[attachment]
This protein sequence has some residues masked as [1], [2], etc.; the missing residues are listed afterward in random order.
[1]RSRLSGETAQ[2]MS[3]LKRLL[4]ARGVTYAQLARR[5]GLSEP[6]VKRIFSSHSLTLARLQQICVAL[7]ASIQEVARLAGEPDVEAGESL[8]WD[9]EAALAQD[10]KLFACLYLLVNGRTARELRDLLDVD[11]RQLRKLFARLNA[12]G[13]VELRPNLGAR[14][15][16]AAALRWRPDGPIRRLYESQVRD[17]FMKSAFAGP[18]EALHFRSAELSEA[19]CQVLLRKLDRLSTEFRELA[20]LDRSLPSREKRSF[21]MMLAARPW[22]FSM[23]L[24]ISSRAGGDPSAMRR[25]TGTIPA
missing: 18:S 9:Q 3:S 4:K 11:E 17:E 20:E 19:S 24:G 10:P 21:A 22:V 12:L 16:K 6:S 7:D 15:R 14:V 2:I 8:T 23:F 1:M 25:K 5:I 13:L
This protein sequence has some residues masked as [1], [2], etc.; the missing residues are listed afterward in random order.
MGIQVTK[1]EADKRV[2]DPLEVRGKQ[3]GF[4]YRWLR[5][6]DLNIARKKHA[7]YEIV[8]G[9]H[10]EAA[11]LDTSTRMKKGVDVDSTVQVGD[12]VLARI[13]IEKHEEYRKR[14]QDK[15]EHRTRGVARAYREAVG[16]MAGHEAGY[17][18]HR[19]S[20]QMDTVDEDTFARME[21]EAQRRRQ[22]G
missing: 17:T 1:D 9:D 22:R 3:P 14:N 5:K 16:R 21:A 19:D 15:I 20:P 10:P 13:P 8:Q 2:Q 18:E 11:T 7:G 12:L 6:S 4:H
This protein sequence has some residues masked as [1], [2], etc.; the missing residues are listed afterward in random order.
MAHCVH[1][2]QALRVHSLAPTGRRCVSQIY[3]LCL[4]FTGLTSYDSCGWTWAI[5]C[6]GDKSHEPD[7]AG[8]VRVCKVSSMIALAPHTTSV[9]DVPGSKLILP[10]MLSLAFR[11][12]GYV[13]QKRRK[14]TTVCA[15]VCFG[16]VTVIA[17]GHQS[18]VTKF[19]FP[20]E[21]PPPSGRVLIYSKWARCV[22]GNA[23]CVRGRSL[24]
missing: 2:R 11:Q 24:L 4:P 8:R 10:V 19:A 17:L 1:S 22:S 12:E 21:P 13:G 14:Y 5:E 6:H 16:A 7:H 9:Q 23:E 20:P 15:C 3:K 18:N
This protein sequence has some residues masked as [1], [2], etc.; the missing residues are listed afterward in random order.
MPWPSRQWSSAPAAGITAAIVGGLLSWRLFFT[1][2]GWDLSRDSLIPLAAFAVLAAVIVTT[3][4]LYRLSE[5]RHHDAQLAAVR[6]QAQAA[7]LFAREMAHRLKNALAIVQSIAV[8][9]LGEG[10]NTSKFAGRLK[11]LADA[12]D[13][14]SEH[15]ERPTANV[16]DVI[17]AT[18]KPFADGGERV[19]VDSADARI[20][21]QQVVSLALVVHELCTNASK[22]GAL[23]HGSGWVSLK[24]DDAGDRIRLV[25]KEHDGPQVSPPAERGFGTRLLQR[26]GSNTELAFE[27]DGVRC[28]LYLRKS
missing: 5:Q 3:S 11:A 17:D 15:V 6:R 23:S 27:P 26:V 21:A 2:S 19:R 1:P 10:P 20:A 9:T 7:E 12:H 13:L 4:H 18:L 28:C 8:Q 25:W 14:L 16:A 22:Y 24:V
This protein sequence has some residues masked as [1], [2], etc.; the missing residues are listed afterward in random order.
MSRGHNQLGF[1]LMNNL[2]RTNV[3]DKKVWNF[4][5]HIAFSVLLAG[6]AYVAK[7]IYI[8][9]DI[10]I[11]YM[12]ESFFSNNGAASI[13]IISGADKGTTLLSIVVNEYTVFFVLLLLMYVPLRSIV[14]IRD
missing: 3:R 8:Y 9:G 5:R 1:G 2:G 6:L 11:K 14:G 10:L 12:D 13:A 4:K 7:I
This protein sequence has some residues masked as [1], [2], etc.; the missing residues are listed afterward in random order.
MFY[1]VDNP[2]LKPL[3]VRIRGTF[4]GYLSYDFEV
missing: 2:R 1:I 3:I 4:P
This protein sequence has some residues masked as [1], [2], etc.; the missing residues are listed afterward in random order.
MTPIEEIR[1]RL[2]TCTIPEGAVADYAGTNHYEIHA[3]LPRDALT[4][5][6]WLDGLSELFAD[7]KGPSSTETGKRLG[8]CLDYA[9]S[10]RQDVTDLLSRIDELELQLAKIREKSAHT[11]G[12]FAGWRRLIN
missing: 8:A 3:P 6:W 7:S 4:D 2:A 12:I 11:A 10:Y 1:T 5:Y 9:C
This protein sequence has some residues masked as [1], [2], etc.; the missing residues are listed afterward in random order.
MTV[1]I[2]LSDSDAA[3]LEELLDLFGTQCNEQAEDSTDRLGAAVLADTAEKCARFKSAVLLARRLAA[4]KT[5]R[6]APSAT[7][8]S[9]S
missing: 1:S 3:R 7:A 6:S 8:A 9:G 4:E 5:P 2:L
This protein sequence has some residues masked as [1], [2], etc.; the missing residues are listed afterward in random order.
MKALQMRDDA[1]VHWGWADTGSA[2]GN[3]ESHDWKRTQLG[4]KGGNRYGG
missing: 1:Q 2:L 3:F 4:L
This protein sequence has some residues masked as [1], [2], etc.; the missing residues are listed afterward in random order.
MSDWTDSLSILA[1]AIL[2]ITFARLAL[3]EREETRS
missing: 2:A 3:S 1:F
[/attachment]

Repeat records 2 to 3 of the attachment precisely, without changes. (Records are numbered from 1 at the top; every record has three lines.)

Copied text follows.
This protein sequence has some residues masked as [1], [2], etc.; the missing residues are listed afterward in random order.
MGIQVTK[1]EADKRV[2]DPLEVRGKQ[3]GF[4]YRWLR[5][6]DLNIARKKHA[7]YEIV[8]G[9]H[10]EAA[11]LDTSTRMKKGVDVDSTVQVGD[12]VLARI[13]IEKHEEYRKR[14]QDK[15]EHRTRGVARAYREAVG[16]MAGHEAGY[17][18]HR[19]S[20]QMDTVDEDTFARME[21]EAQRRRQ[22]G
missing: 17:T 1:D 9:D 22:R 3:P 14:N 5:K 16:R 21:A 19:D 15:I 20:P 10:P 13:P 8:Q 2:Q 18:E 11:T 7:G 12:L 6:S 4:H
This protein sequence has some residues masked as [1], [2], etc.; the missing residues are listed afterward in random order.
MAHCVH[1][2]QALRVHSLAPTGRRCVSQIY[3]LCL[4]FTGLTSYDSCGWTWAI[5]C[6]GDKSHEPD[7]AG[8]VRVCKVSSMIALAPHTTSV[9]DVPGSKLILP[10]MLSLAFR[11][12]GYV[13]QKRRK[14]TTVCA[15]VCFG[16]VTVIA[17]GHQS[18]VTKF[19]FP[20]E[21]PPPSGRVLIYSKWARCV[22]GNA[23]CVRGRSL[24]
missing: 2:R 11:Q 24:L 4:P 8:R 10:V 19:A 17:L 1:S 22:S 12:E 21:P 13:G 14:Y 5:E 6:H 16:A 7:H 9:Q 23:E 20:P 15:C 3:K 18:N